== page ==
Alberto Vargas (Peruvian/American, 1896-1982)
Comic Book Art
Who was painter Alberto Vargas?
Alberto Vargas was a Peruvian-born painter who is best known for his pin-up girl paintings. He’s considered the most famous of the pin-up artists, and one of the few who enjoyed real name recognition during his lifetime. “Vargas Girls” were almost instantly popular when they first appeared in Esquire Magazine in 1940. Vargas Girls quickly became a ubiquitous part of American culture. His paintings even became the basis for nose art on many American aircraft during World War II.
After his employment with Esquire ended over a contract dispute, the nascent Playboy magazine would snatch up the famed artist. Vargas would go on to do 152 pieces of art for the magazine over the course of the 1960s and 1970s. He would slow down in the 1980s, only occasionally making pieces of album art for Bernadette Peters or The Cars. When he died in 1986, he would leave a lasting legacy not only on pin-up art, but 20th century popular culture.
What kind of art does Alberto Vargas make?
Best known for his “Vargas Girls”, Alberto Vargas was the best-known pin-up artist of his (or any) generation. Inspired by George Petty, Vargas was able to develop a delicate style based around the use of watercolors. His realistic pieces were playful, alluring, and instantly recognizable. His work often transcended the normal confines of the pin-up genre, and was pointed to by both critics and the general public as having merit.
His fame continued to grow throughout the 1960s, thanks in large part to his inclusion in the playboy stable of artists. His portraits of women were delicate, yet powerful, with winking humor that never felt demeaning in the way he treated his subjects.
How did Alberto Vargas get started?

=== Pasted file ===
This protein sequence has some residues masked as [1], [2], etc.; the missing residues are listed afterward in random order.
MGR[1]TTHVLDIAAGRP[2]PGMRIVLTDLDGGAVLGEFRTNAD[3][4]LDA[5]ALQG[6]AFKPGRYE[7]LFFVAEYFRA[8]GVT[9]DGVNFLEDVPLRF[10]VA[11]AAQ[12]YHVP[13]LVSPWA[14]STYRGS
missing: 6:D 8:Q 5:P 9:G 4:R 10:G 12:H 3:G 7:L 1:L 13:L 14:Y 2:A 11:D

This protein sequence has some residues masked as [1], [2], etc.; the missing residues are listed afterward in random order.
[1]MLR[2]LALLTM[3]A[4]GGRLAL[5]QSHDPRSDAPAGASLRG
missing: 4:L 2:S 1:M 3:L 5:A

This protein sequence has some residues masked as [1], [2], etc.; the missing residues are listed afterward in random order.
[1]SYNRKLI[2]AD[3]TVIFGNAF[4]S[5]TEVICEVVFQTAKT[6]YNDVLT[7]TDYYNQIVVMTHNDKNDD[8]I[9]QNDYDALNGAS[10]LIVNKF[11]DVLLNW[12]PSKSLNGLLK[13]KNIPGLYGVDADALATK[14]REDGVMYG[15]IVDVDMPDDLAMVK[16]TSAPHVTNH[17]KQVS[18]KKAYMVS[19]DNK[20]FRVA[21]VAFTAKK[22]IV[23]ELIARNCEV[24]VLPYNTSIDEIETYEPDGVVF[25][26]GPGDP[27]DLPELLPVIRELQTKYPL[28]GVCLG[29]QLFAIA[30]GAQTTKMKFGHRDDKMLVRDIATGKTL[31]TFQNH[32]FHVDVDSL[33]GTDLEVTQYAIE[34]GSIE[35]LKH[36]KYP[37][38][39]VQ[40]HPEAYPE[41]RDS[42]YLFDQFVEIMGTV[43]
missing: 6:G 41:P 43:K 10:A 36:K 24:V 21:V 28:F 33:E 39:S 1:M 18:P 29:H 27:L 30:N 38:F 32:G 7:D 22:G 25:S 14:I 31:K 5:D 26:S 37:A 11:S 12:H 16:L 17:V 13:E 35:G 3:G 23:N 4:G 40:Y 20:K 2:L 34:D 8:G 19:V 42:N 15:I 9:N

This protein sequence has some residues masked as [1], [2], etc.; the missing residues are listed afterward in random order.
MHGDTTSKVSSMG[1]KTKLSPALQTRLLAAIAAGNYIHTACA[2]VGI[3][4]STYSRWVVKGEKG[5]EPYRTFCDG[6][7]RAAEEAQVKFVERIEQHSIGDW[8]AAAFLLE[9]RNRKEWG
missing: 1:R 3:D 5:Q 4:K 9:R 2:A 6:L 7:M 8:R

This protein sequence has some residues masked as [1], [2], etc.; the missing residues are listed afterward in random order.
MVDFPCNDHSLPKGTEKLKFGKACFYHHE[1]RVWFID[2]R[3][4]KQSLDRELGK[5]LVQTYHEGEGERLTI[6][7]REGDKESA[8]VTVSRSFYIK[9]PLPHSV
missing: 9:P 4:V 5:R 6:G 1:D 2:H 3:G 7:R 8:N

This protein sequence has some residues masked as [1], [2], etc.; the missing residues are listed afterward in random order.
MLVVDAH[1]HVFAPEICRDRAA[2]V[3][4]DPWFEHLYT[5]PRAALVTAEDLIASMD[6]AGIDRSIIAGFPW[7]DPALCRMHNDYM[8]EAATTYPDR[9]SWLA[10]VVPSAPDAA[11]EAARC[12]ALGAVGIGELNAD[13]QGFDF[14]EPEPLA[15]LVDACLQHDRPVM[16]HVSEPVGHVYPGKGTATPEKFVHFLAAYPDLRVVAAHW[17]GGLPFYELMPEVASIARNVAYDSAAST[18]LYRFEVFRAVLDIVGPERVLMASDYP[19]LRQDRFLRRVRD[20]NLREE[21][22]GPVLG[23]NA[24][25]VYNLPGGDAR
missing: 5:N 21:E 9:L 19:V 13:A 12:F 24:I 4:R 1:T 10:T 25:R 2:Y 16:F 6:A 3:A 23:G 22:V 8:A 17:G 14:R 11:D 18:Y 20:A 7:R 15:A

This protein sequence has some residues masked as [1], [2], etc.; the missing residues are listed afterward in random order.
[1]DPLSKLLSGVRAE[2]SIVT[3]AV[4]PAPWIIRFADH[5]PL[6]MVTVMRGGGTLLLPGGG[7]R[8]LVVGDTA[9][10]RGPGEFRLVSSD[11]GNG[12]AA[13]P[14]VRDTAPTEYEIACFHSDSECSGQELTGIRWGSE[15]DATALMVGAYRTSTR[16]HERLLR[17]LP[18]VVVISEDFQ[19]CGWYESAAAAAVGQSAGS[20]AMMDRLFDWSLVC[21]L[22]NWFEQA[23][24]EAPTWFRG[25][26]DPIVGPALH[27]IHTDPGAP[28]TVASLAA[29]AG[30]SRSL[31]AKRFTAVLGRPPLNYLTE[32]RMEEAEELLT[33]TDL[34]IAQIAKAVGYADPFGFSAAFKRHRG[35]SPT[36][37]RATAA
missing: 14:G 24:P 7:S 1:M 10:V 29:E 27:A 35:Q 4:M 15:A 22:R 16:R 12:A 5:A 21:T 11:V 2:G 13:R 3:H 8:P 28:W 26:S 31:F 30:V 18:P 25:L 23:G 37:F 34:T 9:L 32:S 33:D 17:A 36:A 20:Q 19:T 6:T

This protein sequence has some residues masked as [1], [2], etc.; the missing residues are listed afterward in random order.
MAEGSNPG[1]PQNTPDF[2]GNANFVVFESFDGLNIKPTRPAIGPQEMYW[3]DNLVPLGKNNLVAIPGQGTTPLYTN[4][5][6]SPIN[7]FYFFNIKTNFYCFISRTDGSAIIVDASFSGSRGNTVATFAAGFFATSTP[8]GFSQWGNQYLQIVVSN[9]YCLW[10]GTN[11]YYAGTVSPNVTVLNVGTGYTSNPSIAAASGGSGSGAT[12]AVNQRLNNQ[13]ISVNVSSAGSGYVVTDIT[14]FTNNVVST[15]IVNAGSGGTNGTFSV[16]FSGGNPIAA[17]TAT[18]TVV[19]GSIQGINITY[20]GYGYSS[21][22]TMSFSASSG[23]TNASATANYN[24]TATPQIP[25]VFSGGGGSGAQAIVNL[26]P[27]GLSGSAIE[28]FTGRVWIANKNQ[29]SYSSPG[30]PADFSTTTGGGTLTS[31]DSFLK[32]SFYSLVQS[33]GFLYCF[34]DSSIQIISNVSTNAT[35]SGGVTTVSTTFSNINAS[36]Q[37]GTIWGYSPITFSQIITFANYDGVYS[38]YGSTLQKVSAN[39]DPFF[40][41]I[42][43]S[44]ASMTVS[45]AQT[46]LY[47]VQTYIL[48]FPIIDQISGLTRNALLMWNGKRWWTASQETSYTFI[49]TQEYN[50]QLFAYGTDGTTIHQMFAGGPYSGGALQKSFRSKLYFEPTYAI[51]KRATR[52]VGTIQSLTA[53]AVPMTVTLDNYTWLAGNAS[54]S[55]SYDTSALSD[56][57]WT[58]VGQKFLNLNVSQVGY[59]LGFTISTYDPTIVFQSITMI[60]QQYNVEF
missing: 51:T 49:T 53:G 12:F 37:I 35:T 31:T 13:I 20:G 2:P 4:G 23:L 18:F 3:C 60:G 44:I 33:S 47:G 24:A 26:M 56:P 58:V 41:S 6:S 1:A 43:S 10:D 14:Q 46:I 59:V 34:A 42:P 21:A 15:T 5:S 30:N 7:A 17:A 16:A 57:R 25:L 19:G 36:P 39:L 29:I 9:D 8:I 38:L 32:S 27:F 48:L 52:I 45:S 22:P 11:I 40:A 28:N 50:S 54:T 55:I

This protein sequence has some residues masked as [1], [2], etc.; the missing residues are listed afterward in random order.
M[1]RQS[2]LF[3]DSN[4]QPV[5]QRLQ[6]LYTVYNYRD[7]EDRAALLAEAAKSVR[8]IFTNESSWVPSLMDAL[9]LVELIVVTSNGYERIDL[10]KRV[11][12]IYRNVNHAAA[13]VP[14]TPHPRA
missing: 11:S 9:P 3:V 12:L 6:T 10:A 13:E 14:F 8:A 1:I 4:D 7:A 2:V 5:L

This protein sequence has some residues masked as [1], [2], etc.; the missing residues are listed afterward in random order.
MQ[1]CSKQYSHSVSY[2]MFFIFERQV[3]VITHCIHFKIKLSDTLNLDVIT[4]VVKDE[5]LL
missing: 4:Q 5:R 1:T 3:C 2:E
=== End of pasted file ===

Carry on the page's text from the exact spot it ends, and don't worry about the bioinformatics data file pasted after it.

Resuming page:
Alberto Vargas was born in Arequipa, Peru. The son of a famous photographer, Vargas was able to enjoy a rich art education in Switzerland before arriving in America in 1916. He bounced around for a time as a freelance illustrator for many companies (including making posters for the famed Ziegfeld Follies), but eventually stuck with Esquire magazine in the 1940s, succeeding George Petty as the magazine’s resident artist. This relationship proved fruitful, and Vargas spent much of his career there until the 1960s when Hugh Hefner would hire him away to work at Playboy.
How much are Alberto Vargas paintings worth?
Vargas pieces are extremely valuable, and many go for tens of thousands of dollars, trending toward the hundred thousand dollar range. Vargas Girl, Playboy Illustration, October 1963 (1963) sold for $179,250 at Heritage Auctions on February 22nd, 2010. In fact, Heritage Auctions has a storied history with Vargas paintings, we’ve sold every single one of his top ten highest selling paintings at auction.
Where to buy Alberto Vargas paintings for sale?
See works for sale below. Why buy from Heritage? Art buyers feel confident because our experts know the market and put careful valuations on artwork for sale. We make the bidding process easier to help you expand your art collection.
How to value Alberto Vargas paintings?
The best way to value art is to compare past auction prices for similar works. View past sale prices below. When you’re ready to sell, contact Heritage Auctions to request an auction estimate of the likely selling price at auction. If you need a formal written appraisal for estate planning or insurance, please contact our Appraisal Services department.
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How do you know what's valuable?
Our Art Value Guide provides free information about how to value your Alberto Vargas Artwork.